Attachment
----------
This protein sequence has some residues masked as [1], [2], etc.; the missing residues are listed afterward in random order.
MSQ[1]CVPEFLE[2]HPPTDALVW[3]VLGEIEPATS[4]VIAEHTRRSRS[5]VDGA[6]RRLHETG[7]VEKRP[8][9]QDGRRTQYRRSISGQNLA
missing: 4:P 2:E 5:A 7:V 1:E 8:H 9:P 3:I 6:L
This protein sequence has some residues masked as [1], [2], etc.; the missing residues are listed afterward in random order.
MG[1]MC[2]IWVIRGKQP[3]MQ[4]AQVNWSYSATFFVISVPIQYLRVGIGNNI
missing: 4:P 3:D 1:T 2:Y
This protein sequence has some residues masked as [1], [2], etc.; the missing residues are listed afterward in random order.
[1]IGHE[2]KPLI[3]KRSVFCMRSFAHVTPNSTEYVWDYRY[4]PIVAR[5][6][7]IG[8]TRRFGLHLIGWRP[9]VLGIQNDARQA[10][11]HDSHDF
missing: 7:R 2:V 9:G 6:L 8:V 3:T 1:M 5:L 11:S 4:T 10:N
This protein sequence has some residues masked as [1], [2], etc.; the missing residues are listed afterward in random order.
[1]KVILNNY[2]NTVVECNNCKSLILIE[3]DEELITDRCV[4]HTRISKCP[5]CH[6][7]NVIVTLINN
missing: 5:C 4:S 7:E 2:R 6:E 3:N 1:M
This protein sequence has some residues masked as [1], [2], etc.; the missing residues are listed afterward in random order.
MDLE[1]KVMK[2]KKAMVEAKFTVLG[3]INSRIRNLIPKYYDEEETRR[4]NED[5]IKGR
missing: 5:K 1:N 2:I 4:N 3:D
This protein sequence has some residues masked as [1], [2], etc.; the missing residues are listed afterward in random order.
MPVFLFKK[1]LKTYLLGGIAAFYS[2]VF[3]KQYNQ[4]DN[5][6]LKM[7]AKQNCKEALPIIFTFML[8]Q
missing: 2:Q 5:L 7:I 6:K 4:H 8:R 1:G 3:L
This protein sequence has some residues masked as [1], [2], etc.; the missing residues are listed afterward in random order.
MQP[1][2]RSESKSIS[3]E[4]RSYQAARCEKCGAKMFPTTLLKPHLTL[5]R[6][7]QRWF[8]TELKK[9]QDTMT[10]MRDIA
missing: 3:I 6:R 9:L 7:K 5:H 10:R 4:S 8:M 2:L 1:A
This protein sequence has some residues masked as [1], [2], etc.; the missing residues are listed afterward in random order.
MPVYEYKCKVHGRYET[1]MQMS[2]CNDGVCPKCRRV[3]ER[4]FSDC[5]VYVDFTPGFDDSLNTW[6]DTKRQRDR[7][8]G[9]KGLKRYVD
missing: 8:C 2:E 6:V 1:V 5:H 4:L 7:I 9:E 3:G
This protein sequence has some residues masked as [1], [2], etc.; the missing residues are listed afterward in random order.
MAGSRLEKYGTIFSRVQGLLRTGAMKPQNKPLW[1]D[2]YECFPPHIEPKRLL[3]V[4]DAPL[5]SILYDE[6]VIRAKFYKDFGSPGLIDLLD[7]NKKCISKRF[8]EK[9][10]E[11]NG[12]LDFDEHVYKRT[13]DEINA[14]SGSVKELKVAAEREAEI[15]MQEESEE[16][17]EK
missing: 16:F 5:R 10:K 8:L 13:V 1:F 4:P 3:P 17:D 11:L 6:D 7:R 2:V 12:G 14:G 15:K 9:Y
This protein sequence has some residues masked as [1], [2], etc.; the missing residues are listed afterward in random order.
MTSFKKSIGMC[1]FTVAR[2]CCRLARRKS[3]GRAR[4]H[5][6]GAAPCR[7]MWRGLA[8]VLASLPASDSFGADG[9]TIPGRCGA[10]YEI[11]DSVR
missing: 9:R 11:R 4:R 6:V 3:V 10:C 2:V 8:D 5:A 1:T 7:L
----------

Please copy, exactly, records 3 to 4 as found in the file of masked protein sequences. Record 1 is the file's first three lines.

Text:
This protein sequence has some residues masked as [1], [2], etc.; the missing residues are listed afterward in random order.
[1]IGHE[2]KPLI[3]KRSVFCMRSFAHVTPNSTEYVWDYRY[4]PIVAR[5][6][7]IG[8]TRRFGLHLIGWRP[9]VLGIQNDARQA[10][11]HDSHDF
missing: 7:R 2:V 9:G 6:L 8:V 3:T 1:M 5:L 11:S 4:T 10:N
This protein sequence has some residues masked as [1], [2], etc.; the missing residues are listed afterward in random order.
[1]KVILNNY[2]NTVVECNNCKSLILIE[3]DEELITDRCV[4]HTRISKCP[5]CH[6][7]NVIVTLINN
missing: 5:C 4:S 7:E 2:R 6:E 3:N 1:M